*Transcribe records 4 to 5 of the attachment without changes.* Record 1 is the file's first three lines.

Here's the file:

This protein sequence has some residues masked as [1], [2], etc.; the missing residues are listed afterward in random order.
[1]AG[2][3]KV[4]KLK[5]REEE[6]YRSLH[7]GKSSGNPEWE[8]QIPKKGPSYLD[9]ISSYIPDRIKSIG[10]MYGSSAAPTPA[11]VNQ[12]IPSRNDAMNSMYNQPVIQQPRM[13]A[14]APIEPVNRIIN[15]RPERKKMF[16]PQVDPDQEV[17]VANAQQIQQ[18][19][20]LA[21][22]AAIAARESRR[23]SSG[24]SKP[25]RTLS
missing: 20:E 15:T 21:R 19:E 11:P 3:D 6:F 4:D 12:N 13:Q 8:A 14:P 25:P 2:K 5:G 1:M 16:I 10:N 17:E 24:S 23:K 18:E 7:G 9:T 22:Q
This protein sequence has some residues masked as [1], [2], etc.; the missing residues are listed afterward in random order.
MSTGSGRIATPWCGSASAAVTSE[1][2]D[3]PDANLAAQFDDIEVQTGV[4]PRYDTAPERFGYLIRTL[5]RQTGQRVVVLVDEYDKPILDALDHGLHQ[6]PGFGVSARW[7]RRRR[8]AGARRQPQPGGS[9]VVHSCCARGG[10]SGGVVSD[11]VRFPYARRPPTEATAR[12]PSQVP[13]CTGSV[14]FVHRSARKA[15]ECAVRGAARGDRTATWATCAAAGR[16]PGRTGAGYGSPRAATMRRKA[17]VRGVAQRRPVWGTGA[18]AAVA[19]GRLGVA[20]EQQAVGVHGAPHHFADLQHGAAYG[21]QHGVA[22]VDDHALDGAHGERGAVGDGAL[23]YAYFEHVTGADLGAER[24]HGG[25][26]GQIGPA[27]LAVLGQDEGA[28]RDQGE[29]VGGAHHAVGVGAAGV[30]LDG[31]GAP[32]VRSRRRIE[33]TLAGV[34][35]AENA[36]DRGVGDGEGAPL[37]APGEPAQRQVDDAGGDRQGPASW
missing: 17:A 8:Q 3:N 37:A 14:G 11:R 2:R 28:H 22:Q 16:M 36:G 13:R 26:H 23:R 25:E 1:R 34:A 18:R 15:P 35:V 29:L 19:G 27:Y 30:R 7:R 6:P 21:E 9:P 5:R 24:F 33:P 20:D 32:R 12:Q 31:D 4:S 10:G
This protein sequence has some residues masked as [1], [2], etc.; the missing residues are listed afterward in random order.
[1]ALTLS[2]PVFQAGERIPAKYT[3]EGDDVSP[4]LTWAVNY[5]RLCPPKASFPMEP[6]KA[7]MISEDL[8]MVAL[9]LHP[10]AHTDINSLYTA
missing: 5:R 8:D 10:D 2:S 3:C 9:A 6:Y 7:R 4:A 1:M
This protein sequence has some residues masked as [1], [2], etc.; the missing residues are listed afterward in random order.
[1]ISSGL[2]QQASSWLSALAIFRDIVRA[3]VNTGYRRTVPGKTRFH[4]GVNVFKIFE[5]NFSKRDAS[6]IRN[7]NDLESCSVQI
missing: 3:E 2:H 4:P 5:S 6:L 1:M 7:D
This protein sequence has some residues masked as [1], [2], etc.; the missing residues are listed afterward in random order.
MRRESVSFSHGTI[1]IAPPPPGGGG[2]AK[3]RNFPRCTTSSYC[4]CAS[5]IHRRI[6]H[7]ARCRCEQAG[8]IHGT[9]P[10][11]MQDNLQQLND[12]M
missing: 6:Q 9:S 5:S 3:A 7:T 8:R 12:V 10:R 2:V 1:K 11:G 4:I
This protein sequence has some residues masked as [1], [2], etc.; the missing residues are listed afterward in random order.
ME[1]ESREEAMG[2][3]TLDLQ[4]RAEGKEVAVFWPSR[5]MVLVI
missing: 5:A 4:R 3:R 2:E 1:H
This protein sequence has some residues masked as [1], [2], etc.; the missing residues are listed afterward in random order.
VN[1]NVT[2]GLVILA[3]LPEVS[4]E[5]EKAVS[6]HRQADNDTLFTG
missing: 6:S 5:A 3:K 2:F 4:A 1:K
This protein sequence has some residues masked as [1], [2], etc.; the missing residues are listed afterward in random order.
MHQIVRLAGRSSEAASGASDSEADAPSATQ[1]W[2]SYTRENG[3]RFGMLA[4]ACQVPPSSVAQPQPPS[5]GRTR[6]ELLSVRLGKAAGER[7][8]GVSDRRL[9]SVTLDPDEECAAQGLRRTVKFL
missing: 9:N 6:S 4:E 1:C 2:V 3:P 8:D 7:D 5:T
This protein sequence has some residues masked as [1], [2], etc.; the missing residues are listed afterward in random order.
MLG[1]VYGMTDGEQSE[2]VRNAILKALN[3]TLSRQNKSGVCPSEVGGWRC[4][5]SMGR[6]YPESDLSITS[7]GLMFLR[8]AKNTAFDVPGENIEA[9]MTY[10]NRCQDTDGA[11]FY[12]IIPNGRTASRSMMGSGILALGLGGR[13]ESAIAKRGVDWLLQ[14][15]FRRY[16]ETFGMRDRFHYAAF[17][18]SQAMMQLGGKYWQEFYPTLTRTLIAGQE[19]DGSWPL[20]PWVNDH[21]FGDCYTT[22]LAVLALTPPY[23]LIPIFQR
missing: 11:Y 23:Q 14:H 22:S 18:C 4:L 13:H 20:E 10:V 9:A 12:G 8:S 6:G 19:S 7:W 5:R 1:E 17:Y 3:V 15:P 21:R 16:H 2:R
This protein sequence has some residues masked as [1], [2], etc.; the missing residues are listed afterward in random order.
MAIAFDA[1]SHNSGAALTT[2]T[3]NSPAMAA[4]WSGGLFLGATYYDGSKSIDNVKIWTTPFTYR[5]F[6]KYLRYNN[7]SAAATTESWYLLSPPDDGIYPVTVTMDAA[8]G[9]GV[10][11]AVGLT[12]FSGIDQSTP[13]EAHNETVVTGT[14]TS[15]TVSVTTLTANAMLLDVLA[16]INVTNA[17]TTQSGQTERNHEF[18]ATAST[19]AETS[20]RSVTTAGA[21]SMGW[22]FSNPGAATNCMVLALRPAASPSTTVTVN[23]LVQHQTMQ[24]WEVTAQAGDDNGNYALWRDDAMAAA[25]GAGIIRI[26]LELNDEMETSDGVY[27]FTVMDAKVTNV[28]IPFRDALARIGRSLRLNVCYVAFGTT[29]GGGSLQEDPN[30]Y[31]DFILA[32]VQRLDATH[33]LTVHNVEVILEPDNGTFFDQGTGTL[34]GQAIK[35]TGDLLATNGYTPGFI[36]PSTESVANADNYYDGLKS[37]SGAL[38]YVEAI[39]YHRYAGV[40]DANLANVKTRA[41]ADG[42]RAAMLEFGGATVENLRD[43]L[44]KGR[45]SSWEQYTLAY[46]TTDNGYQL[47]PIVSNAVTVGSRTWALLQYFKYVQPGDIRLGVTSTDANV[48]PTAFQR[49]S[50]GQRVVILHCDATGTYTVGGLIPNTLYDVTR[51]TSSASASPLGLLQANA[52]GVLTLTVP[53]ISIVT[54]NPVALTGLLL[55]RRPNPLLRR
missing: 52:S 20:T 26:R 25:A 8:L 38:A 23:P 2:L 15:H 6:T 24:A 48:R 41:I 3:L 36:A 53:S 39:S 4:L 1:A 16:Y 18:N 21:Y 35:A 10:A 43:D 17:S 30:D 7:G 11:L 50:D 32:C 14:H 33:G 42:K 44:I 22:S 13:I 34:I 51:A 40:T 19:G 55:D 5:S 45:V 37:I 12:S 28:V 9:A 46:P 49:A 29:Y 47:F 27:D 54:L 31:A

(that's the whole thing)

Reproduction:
This protein sequence has some residues masked as [1], [2], etc.; the missing residues are listed afterward in random order.
[1]ISSGL[2]QQASSWLSALAIFRDIVRA[3]VNTGYRRTVPGKTRFH[4]GVNVFKIFE[5]NFSKRDAS[6]IRN[7]NDLESCSVQI
missing: 3:E 2:H 4:P 5:S 6:L 1:M 7:D
This protein sequence has some residues masked as [1], [2], etc.; the missing residues are listed afterward in random order.
MRRESVSFSHGTI[1]IAPPPPGGGG[2]AK[3]RNFPRCTTSSYC[4]CAS[5]IHRRI[6]H[7]ARCRCEQAG[8]IHGT[9]P[10][11]MQDNLQQLND[12]M
missing: 6:Q 9:S 5:S 3:A 7:T 8:R 12:V 10:R 2:V 1:K 11:G 4:I